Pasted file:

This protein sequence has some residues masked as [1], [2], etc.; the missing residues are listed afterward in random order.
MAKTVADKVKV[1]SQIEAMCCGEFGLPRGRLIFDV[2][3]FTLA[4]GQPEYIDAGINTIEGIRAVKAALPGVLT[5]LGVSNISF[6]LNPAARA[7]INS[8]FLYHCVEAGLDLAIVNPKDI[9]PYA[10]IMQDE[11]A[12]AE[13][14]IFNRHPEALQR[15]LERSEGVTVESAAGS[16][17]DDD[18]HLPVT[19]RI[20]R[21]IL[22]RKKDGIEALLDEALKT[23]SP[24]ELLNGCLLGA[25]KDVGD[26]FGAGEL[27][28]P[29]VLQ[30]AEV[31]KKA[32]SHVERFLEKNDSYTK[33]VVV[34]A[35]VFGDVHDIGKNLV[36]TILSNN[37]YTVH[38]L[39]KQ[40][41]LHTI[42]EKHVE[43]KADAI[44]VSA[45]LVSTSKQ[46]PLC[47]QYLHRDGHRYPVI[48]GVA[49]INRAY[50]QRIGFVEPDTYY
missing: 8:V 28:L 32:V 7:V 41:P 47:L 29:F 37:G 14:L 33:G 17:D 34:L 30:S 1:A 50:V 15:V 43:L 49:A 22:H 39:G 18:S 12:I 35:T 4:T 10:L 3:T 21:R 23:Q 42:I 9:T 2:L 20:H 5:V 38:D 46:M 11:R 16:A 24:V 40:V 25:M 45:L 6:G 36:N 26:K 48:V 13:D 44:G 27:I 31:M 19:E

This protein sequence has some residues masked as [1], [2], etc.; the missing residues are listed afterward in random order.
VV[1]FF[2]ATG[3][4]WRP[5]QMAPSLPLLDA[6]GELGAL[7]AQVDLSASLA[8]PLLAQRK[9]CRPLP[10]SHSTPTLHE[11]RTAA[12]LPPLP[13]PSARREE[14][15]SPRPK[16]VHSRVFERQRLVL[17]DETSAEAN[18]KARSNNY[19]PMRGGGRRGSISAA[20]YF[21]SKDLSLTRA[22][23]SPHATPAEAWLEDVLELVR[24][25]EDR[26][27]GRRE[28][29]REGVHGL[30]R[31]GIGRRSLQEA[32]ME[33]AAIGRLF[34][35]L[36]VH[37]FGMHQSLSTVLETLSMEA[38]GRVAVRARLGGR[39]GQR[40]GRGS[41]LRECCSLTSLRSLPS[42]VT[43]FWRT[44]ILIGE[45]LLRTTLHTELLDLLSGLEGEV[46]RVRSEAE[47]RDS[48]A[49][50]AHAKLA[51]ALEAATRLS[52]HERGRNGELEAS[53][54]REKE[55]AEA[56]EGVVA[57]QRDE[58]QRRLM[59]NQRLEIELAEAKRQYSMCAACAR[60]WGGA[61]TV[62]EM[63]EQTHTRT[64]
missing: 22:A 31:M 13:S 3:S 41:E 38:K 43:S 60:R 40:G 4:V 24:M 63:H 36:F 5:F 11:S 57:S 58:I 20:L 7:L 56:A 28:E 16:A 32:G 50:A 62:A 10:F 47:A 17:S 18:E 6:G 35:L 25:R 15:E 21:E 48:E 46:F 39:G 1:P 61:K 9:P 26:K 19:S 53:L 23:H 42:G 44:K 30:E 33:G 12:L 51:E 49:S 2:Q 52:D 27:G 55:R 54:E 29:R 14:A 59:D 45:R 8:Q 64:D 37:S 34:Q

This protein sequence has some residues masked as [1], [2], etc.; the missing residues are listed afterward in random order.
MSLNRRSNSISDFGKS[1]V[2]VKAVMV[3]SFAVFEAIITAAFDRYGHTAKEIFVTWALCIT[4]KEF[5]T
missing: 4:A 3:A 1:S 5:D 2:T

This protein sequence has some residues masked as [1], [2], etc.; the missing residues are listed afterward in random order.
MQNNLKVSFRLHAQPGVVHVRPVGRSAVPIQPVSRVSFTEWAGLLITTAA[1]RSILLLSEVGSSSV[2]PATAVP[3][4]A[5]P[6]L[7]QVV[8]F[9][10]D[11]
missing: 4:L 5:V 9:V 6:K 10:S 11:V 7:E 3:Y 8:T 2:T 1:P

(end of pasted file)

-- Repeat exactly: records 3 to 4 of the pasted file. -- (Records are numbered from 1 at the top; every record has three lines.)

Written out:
This protein sequence has some residues masked as [1], [2], etc.; the missing residues are listed afterward in random order.
MSLNRRSNSISDFGKS[1]V[2]VKAVMV[3]SFAVFEAIITAAFDRYGHTAKEIFVTWALCIT[4]KEF[5]T
missing: 4:A 3:A 1:S 5:D 2:T

This protein sequence has some residues masked as [1], [2], etc.; the missing residues are listed afterward in random order.
MQNNLKVSFRLHAQPGVVHVRPVGRSAVPIQPVSRVSFTEWAGLLITTAA[1]RSILLLSEVGSSSV[2]PATAVP[3][4]A[5]P[6]L[7]QVV[8]F[9][10]D[11]
missing: 4:L 5:V 9:V 6:K 10:S 11:V 7:E 3:Y 8:T 2:T 1:P